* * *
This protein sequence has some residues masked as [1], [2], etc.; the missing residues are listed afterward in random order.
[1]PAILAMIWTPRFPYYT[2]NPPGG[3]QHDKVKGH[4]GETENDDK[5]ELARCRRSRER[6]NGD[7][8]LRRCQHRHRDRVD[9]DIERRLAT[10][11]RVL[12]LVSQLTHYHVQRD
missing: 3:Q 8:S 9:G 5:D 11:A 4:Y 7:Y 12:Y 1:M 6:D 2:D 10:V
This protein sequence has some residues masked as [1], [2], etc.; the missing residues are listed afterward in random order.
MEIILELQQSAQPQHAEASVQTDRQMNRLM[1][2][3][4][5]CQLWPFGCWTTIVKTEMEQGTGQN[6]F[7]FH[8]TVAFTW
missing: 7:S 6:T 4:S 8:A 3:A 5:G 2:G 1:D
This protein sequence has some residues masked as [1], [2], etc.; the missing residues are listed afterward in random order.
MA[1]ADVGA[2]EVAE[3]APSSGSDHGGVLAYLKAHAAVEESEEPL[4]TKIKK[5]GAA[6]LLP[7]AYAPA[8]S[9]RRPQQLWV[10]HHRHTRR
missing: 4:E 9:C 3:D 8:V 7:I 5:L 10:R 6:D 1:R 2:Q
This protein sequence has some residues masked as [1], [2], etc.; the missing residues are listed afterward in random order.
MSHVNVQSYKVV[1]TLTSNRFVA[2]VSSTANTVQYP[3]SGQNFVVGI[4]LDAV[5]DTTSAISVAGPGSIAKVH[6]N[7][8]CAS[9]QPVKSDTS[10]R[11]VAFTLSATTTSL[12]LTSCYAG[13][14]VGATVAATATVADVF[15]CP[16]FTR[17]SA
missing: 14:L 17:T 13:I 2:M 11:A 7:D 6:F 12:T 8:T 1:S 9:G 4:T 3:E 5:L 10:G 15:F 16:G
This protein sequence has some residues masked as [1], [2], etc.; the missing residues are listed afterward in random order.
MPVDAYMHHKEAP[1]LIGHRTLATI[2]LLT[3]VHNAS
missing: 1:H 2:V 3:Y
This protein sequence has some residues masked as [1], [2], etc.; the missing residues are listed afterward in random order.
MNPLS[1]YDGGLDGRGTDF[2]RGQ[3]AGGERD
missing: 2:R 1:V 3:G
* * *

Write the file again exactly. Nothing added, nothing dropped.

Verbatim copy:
This protein sequence has some residues masked as [1], [2], etc.; the missing residues are listed afterward in random order.
[1]PAILAMIWTPRFPYYT[2]NPPGG[3]QHDKVKGH[4]GETENDDK[5]ELARCRRSRER[6]NGD[7][8]LRRCQHRHRDRVD[9]DIERRLAT[10][11]RVL[12]LVSQLTHYHVQRD
missing: 3:Q 8:S 9:G 5:D 11:A 4:Y 7:Y 12:Y 1:M 6:D 2:D 10:V
This protein sequence has some residues masked as [1], [2], etc.; the missing residues are listed afterward in random order.
MEIILELQQSAQPQHAEASVQTDRQMNRLM[1][2][3][4][5]CQLWPFGCWTTIVKTEMEQGTGQN[6]F[7]FH[8]TVAFTW
missing: 7:S 6:T 4:S 8:A 3:A 5:G 2:G 1:D
This protein sequence has some residues masked as [1], [2], etc.; the missing residues are listed afterward in random order.
MA[1]ADVGA[2]EVAE[3]APSSGSDHGGVLAYLKAHAAVEESEEPL[4]TKIKK[5]GAA[6]LLP[7]AYAPA[8]S[9]RRPQQLWV[10]HHRHTRR
missing: 4:E 9:C 3:D 8:V 7:I 5:L 10:R 6:D 1:R 2:Q
This protein sequence has some residues masked as [1], [2], etc.; the missing residues are listed afterward in random order.
MSHVNVQSYKVV[1]TLTSNRFVA[2]VSSTANTVQYP[3]SGQNFVVGI[4]LDAV[5]DTTSAISVAGPGSIAKVH[6]N[7][8]CAS[9]QPVKSDTS[10]R[11]VAFTLSATTTSL[12]LTSCYAG[13][14]VGATVAATATVADVF[15]CP[16]FTR[17]SA
missing: 14:L 17:T 13:I 2:M 11:A 7:D 6:F 12:T 8:T 1:S 9:G 4:T 3:E 5:L 10:G 15:F 16:G
This protein sequence has some residues masked as [1], [2], etc.; the missing residues are listed afterward in random order.
MPVDAYMHHKEAP[1]LIGHRTLATI[2]LLT[3]VHNAS
missing: 1:H 2:V 3:Y
This protein sequence has some residues masked as [1], [2], etc.; the missing residues are listed afterward in random order.
MNPLS[1]YDGGLDGRGTDF[2]RGQ[3]AGGERD
missing: 2:R 1:V 3:G